Mortality is an interesting concept. When you’re young it feels as if you’ll live forever; as you get older, your mortality becomes more apparent, but it’s still a thought most push to the back of their minds.
Funerals and death in general have a tendency to be taboo and somber topics most people shy away from. Unfortunately, as much as you might not want to talk about it, your funeral might be something you want to think about now.
On average, the cost of a funeral runs most families thousands of dollars. It’s difficult enough for loved ones to make all the decisions surrounding a funeral during a time of grief and loss without worrying about how they’ll ever pay for it.
Planning ahead of time to set aside money and possibly even prepay for your funeral can help alleviate the burden on your family once you’re gone. The question stands, however, is it smart to pay for your funeral before you die?
Here are six things to consider before purchasing your plot.
1. Are You Ready to Have those Plans Cemented?
Chances are you’re still fairly young reading this article, which means you still have quite a stretch of time ahead before your actual funeral. One of the best and sometimes worst things about life is that we never truly know what’s in store for our future.
That being the case, you could run into the hiccup of planning and paying for your funeral in one location only to move someplace different in the future. Moreover, times change and with them so do our minds.
In some cases, you could plan out your funeral according to your tastes and wants now, to completely change your mind in a couple of years. The unpredictability of life and us, as human beings, means that after all that time and money to plan your funeral now could end up a waste years down the road.
2. Is the Business Stable?
While mortuaries and the like will probably always be a staple in the community, if there are multiple in a single area, certain businesses will likely do better than others. That being the case, in the event that the funeral home you arranged your plans at goes out of business, your family could be out of luck.
In most cases, once the business is gone, so is your money. Furthermore, should the reputation of the funeral home flounder or your family has another preference, they’re left in another tough spot at having to proceed with the prepaid funeral at the originally selected business.
3. Could You Utilize that Money Now?
Funerals cost a fair amount, between the casket, flowers, obituary, plot, you’re likely looking to spend thousands of dollar. Although taking on that cost now for your loved ones is admirable, you may have an array of other expenses you could put that money towards now.
Maybe you’d like to purchase a home, need a new car, or would simply like to put that money towards retirement or allow it to grow and invest. If you put aside income for your funeral, that’s just that much more money you won’t have for other life and financial goals.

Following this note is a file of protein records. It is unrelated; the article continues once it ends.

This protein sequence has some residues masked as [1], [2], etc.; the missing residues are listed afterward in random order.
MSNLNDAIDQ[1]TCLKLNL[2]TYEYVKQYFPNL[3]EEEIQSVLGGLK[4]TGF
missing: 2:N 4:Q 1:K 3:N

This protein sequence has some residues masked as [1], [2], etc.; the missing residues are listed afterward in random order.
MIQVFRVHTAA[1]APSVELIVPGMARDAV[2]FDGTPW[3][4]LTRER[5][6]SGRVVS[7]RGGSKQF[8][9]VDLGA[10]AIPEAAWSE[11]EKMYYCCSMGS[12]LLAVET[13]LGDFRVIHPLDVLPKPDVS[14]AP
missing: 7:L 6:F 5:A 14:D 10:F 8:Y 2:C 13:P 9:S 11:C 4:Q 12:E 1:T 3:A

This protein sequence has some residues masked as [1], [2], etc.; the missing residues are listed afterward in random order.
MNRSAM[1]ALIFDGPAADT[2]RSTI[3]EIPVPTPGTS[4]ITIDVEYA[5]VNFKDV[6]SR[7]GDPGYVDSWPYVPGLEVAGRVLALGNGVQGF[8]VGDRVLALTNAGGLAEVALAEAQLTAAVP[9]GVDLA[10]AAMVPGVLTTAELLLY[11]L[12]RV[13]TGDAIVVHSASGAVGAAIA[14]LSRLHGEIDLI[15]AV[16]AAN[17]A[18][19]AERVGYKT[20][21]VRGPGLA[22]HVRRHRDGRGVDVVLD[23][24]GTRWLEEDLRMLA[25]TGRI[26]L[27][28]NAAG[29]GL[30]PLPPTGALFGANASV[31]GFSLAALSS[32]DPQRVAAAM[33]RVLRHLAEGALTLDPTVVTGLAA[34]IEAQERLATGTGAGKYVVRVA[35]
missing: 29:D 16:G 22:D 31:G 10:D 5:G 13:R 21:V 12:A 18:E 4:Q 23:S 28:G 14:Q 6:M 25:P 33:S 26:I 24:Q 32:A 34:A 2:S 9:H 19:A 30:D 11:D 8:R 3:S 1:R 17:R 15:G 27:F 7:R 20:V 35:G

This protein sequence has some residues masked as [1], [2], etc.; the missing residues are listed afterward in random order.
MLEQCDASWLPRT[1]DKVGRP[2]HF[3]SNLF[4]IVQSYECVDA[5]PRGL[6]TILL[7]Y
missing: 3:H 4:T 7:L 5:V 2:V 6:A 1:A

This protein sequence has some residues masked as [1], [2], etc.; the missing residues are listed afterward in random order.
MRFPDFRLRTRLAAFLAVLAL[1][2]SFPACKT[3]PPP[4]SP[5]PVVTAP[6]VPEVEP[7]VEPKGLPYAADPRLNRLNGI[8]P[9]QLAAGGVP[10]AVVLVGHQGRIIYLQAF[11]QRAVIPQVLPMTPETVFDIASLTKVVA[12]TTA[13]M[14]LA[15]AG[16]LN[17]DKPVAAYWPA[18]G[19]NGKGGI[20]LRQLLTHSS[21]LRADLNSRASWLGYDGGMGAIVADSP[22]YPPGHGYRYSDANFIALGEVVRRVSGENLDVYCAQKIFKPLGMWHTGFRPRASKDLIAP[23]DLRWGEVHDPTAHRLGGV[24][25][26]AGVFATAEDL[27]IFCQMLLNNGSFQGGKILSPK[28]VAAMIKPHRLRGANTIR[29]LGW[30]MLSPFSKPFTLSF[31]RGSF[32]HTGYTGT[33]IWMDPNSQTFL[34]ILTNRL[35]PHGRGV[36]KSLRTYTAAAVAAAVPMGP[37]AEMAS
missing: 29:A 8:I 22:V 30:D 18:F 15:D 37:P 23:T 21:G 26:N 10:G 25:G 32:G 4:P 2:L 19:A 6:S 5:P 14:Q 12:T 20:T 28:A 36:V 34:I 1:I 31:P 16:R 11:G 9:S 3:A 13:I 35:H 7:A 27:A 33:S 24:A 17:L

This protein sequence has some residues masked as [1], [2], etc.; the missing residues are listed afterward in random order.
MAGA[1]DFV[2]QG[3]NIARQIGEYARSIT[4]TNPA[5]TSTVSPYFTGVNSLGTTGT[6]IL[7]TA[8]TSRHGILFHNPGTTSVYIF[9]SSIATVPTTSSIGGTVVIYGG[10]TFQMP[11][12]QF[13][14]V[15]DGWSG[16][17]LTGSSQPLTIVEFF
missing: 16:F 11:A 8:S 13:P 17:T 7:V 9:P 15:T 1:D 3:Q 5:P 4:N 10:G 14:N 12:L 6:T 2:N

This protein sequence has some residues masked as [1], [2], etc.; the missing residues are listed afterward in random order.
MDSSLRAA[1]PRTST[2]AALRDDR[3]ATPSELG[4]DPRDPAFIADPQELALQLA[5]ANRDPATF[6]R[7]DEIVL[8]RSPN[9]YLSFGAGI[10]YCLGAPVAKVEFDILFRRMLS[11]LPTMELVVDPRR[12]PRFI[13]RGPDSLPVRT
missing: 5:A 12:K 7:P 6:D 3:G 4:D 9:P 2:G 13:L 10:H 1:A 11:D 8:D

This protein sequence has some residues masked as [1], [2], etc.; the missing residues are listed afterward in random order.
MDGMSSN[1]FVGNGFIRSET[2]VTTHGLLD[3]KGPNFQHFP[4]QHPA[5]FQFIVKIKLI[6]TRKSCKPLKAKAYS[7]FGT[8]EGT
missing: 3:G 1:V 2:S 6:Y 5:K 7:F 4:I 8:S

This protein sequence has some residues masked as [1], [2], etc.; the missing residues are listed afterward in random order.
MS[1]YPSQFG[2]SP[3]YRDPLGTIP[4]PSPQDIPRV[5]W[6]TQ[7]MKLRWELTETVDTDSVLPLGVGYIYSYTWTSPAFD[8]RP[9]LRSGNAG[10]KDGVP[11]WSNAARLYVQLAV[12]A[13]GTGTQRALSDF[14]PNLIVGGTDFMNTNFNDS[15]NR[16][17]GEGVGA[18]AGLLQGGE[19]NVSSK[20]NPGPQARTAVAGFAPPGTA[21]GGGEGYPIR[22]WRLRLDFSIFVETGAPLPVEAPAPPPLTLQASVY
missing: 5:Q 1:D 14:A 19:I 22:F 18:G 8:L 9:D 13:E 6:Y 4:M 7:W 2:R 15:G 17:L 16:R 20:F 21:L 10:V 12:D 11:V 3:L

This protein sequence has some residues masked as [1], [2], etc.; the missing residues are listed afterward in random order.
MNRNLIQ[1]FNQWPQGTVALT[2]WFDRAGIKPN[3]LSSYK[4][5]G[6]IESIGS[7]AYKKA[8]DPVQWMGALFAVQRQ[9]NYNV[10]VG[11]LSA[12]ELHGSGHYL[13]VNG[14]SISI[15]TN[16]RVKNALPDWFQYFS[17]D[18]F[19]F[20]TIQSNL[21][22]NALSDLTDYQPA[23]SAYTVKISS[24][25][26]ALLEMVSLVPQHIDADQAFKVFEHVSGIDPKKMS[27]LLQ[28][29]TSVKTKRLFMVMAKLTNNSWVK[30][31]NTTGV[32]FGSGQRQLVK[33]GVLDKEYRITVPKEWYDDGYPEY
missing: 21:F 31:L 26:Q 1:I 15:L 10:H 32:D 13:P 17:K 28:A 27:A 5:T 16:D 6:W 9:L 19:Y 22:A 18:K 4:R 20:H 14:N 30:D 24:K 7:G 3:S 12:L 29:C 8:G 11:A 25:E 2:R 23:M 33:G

4. Know Where Your Money is Going
If you’re going to hand over cash for a prepaid funeral, be sure you know what that money will go to and where. Most of the time, the funeral home will use your money to purchase a insurance policy or place it in a trust. Even so, every state differs on the laws dealing with prepaid funeral cash.
Before signing the contract, be sure you know who the funeral home partners with and ask around. Furthermore, if you do go with a prepaid plan, it’s important to know exactly what your funds cover. Ensure if a package or item you purchased is no longer available at the time, that you’ll receive one of equal value and quality.
5. Be Aware of Cancellations and Refunds
One of the biggest issues with a prepaid funeral is the low probability of receiving a refund or cancellation. Some mortuaries and cities might not be required to give you any money back should your plans change. Read the fine print and ensure you know what their stipulations are.
If you move, will they transfer funds? If you decide to go with a different route will they let you cancel? In either case, you could be out thousands of dollars. Fully read the contract beforehand and if you can, get something in writing about a cancellation or fee should you still go this route.
6. Plan in Another Way
In the long-run a prepaid plan simply might not be the best option, and there’s an array of other, better ways to pre-plan and save for your funeral. Instead of purchasing a prepaid funeral package, consider creating a payable on death bank account.
An account that will allow you to set aside money now that can grow interest over time. Not only will it accumulate to cover any rising costs you might not be aware of until the future, but it’ll also be given to the designated family member in the event of your death without them having to wait. Moreover, any money put into this account is ultimately available for you to withdraw or move should the need arise.
Paying for your funeral ahead of time isn’t a bad idea in theory. After all, in their period of grief, most families end up spending far more than they need. While an actual prepaid funeral plan might not be the best option, that’s not to say there aren’t still ways to prepare for the future.
Consider other plans and means of setting money aside and even think about planning out some of the details; every little bit helps and the sheer fact of having the details already in order can help your loved ones save more than you might know. Regardless of the route you choose, any method of planning ahead is sure to assist your family during a difficult time.
Have you considered prepaying your funeral? If so, what are some of the steps you’re taking?